There are probably some people alive today who were born before the Armistice was signed at about 5:10am on the 11th day of the 11th month of 1918 in a converted railway dining car parked in a wood at Compiegne near Paris. (The Armistice directed the combatants to cease firing at 11:00am on that morning.) But there is no one alive who remembers the events of that day. Just as well, perhaps, because the signing of the document that ended WW1 was in some ways almost a non-event, because the Germans did not want to continue the fight, and the French and English, with their various allies, were tired of war, exhausted in spirit, and heart sick over the appalling slaughter that had taken place over 4 years, for no particular purpose. No matter how you look at it, WW1 was an horrendous disaster that decimated a generation of young lives, ruined thousands of hectares of land and destroyed beautiful cities, towns and villages. If the war had continued, there is no doubt that the Allies would have won the war militarily, but following the Armistice, they won it by proxy through ridiculously onerous reparations demanded from the German nation in the Treaty of Versailles. These reparations so crushed the Germans that out of it emerged the Nazi movement, led by Hitler and others, who eventually forced the whole world into WW2. It is sobering to speculate what the outcome might have been if the allies, particularly the French, had taken a more conciliatory approach when drafting the Treaty.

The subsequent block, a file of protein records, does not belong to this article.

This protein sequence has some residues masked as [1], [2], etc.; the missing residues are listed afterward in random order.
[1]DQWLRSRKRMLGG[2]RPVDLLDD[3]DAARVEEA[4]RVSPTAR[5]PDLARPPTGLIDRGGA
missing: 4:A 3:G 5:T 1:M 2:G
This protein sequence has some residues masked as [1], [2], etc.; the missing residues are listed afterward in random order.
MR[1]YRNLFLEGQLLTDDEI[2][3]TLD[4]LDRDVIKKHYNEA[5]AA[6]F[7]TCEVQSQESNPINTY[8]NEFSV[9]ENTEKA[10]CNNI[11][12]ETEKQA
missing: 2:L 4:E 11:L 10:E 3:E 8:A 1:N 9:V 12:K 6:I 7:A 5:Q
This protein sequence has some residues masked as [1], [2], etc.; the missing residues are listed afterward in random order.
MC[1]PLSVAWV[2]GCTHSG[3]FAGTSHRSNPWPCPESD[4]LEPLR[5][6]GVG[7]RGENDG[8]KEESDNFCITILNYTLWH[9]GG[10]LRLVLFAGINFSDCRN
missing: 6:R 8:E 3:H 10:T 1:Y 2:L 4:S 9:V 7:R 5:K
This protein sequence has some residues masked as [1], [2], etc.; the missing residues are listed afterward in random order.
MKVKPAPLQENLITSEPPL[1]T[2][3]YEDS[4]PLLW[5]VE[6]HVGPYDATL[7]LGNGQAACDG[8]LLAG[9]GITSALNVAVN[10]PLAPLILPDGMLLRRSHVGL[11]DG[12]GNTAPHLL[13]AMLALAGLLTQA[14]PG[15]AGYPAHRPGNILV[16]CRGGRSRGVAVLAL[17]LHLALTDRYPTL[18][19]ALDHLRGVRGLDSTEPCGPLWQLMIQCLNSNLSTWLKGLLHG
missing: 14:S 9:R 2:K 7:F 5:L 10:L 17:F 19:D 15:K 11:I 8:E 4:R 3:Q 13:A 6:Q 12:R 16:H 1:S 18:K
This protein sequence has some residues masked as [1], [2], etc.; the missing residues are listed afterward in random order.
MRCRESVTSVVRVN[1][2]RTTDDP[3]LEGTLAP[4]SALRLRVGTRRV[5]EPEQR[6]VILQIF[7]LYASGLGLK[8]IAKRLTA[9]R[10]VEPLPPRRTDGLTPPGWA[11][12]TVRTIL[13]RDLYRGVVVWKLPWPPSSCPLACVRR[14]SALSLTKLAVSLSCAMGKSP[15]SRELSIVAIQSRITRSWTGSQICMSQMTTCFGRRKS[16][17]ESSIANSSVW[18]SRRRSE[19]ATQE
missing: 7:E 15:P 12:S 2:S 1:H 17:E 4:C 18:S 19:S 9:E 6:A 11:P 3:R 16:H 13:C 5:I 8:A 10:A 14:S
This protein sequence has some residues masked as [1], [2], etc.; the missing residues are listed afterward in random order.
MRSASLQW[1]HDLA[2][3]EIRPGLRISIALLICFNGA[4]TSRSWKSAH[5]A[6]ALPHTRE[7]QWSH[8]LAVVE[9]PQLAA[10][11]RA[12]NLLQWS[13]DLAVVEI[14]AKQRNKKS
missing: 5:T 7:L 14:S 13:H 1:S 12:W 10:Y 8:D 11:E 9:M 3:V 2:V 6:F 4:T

Not often mentioned is the fact that gung-ho American (mainly), plus British and French officers, ordered attacks on the morning of 11/11/1918 that resulted in the needless loss of thousands of lives and the maiming of the many thousands who were wounded. Without exception, the attacks were on territory that the soldiers killed and wounded could have walked into after the Germans had evacuated their positions. What made this even more appalling is the fact that the implementation hour of the Armistice was known to most of the senior officers.
In post war enquiries in USA about Armistice Day casualties, one embarrassing fact emerged – not one officer from the rank of Colonel upwards was killed that day. I wonder why?